New home sales in the U.S. slowed in June after a leap in May, a sign that a housing recovery that's a bit more gradual than economists would like continues to be a sore spot in the economy.
Sales of new single-family homes fell 8.1 percent in June from May to a seasonally adjusted annual rate of 406,000 homes, the U.S. government reported Thursday. From June 2013, new home sales fell 11.5 percent.
"This was a dismal report," said Stephanie Carol, U.S. economist for IHS Global Insight. "Last month’s number looked like an outlier, and turned out to have been too good to be true."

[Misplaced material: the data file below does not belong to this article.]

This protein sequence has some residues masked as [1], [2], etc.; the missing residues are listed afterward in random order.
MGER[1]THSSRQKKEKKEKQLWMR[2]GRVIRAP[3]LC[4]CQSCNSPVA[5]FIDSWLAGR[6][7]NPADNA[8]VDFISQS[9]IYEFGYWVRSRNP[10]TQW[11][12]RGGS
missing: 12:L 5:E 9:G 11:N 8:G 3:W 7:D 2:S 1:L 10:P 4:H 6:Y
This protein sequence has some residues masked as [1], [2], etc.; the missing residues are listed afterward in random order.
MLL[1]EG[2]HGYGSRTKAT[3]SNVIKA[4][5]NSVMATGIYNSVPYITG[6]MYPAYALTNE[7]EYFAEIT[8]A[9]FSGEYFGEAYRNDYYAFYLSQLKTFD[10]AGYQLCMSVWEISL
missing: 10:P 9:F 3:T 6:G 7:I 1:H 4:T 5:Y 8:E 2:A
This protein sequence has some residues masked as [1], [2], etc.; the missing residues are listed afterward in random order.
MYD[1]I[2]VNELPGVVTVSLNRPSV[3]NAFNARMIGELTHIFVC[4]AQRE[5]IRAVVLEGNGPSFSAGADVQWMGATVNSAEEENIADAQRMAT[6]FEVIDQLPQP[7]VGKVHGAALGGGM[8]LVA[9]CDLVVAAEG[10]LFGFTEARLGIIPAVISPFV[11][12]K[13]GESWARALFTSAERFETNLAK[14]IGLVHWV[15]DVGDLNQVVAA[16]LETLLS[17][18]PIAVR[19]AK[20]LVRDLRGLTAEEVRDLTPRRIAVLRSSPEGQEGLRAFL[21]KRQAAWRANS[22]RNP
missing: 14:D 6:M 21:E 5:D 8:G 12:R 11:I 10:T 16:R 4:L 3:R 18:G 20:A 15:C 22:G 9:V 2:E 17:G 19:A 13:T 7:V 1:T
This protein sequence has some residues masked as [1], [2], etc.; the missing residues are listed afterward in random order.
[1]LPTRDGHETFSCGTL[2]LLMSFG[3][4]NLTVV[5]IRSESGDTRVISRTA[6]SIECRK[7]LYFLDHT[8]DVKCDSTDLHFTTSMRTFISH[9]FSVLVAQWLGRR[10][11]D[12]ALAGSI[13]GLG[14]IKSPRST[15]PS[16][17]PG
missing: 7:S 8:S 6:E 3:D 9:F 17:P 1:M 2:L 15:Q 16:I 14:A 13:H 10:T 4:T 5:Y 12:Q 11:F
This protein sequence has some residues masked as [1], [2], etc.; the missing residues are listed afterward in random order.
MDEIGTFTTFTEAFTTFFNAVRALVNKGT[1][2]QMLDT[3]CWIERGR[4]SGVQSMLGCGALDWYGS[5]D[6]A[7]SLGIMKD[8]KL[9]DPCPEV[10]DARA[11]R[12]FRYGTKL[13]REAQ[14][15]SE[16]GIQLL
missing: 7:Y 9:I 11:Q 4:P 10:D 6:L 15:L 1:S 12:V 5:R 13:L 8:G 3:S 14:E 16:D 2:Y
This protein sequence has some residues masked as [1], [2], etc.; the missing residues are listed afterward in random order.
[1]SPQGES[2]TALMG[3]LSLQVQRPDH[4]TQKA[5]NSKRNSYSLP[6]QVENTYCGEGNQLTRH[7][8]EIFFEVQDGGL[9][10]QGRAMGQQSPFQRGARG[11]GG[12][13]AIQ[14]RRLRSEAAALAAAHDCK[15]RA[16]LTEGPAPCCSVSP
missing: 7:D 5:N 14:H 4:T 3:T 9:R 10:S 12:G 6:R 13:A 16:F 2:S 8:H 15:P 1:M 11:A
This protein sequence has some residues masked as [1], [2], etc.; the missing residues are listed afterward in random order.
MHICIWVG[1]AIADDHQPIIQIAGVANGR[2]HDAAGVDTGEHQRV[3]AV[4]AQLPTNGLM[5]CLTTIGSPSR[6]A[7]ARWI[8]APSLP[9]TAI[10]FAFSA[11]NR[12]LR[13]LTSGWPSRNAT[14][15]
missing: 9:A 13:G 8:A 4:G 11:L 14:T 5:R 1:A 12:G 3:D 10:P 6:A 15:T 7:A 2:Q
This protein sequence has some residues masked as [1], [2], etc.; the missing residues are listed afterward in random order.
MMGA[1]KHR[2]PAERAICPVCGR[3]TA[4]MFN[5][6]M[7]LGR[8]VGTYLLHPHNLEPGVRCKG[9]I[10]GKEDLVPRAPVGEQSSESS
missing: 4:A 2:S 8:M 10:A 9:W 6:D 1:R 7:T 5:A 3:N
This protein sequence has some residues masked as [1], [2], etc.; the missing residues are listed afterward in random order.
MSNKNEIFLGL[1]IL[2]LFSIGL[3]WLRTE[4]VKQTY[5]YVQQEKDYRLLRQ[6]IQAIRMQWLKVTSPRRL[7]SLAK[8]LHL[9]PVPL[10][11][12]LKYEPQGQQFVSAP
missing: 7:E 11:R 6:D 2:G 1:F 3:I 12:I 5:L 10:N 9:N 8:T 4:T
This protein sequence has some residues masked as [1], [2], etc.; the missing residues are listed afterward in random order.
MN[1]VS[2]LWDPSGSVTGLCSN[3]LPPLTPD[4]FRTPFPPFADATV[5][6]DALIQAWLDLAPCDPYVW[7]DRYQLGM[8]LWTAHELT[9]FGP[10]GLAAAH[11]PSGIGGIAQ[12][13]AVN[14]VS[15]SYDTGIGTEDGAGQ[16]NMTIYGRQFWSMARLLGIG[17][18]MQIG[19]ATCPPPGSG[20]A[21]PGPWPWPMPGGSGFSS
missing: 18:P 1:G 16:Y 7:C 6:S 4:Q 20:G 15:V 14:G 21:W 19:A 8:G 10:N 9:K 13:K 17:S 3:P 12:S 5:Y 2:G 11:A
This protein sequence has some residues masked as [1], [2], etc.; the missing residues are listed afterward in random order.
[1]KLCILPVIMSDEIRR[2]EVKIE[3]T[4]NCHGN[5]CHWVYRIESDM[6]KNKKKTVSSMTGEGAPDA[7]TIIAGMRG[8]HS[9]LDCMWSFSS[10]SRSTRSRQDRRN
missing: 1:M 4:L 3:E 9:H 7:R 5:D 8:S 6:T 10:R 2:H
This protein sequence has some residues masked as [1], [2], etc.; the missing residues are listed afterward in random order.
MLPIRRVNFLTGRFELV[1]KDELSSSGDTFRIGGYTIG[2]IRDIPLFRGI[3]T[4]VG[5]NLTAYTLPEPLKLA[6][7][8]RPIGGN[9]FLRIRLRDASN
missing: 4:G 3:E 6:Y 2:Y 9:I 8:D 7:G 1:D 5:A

In May, sales of new homes increased by 18.6 percent from April and 16.9 percent from the previous year to an annual rate of 442,000, revised down by the Commerce Department on Thursday from 504,000 homes.
The amount of new homes bought fell the most in the Northeast, by 20 percent, followed by declines in the Midwest (8.2 percent), South (9.5 percent) and West (1.9 percent).
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Existing home sales increased 2.6 percent in June, reaching 5 million sales for the first time since October, the National Association of Realtors reported Tuesday. Home sales had improved in the middle of last year but began stumbling again over the past 12 months as prices and interest rates rose coupled with stagnant wage growth.